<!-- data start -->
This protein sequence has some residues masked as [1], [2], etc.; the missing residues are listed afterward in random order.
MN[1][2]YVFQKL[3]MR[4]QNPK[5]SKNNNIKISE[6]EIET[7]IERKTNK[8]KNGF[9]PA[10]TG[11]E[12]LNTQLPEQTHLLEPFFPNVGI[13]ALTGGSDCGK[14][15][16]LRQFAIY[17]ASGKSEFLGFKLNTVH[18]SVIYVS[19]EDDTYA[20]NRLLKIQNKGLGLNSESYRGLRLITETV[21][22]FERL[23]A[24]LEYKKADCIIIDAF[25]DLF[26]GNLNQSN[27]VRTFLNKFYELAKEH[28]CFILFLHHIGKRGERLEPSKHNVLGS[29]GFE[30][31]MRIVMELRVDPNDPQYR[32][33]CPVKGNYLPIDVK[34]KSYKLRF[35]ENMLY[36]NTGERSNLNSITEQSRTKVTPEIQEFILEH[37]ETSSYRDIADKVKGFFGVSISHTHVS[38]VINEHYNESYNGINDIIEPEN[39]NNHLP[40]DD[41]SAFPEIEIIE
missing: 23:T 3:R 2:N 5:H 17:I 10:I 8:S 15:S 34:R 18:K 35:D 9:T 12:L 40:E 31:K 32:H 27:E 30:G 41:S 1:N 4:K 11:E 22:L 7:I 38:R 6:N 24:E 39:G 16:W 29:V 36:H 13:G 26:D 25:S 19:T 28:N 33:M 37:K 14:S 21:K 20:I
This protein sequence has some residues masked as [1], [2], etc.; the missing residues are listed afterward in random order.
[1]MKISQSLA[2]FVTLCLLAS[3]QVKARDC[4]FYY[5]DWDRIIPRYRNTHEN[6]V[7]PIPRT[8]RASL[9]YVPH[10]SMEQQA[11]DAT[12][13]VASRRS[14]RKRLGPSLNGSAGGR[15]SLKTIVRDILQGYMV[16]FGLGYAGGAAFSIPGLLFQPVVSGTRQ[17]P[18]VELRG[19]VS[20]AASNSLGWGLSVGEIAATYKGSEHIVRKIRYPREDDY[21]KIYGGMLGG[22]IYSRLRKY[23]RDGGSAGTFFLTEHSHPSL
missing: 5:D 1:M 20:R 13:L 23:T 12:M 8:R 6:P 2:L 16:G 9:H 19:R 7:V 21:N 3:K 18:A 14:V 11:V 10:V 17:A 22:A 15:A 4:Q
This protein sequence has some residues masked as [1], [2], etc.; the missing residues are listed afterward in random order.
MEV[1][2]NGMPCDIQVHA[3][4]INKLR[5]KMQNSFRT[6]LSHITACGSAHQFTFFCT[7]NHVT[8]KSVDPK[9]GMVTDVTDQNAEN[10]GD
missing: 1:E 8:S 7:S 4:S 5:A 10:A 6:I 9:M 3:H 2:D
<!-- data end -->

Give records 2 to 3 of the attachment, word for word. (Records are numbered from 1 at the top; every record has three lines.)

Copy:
This protein sequence has some residues masked as [1], [2], etc.; the missing residues are listed afterward in random order.
[1]MKISQSLA[2]FVTLCLLAS[3]QVKARDC[4]FYY[5]DWDRIIPRYRNTHEN[6]V[7]PIPRT[8]RASL[9]YVPH[10]SMEQQA[11]DAT[12][13]VASRRS[14]RKRLGPSLNGSAGGR[15]SLKTIVRDILQGYMV[16]FGLGYAGGAAFSIPGLLFQPVVSGTRQ[17]P[18]VELRG[19]VS[20]AASNSLGWGLSVGEIAATYKGSEHIVRKIRYPREDDY[21]KIYGGMLGG[22]IYSRLRKY[23]RDGGSAGTFFLTEHSHPSL
missing: 5:D 1:M 20:R 13:L 23:T 12:M 8:R 6:P 2:L 16:G 9:H 19:R 7:V 21:N 3:K 18:A 14:V 11:V 10:V 17:A 22:A 15:A 4:Q
This protein sequence has some residues masked as [1], [2], etc.; the missing residues are listed afterward in random order.
MEV[1][2]NGMPCDIQVHA[3][4]INKLR[5]KMQNSFRT[6]LSHITACGSAHQFTFFCT[7]NHVT[8]KSVDPK[9]GMVTDVTDQNAEN[10]GD
missing: 1:E 8:S 7:S 4:S 5:A 10:A 6:I 9:M 3:H 2:D